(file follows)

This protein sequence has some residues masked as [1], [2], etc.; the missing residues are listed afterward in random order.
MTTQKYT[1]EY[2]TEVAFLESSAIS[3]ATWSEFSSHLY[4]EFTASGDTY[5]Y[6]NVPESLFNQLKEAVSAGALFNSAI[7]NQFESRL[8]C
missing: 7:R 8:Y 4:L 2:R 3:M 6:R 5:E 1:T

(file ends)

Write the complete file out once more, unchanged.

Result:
This protein sequence has some residues masked as [1], [2], etc.; the missing residues are listed afterward in random order.
MTTQKYT[1]EY[2]TEVAFLESSAIS[3]ATWSEFSSHLY[4]EFTASGDTY[5]Y[6]NVPESLFNQLKEAVSAGALFNSAI[7]NQFESRL[8]C
missing: 7:R 8:Y 4:L 2:R 3:M 6:R 5:E 1:T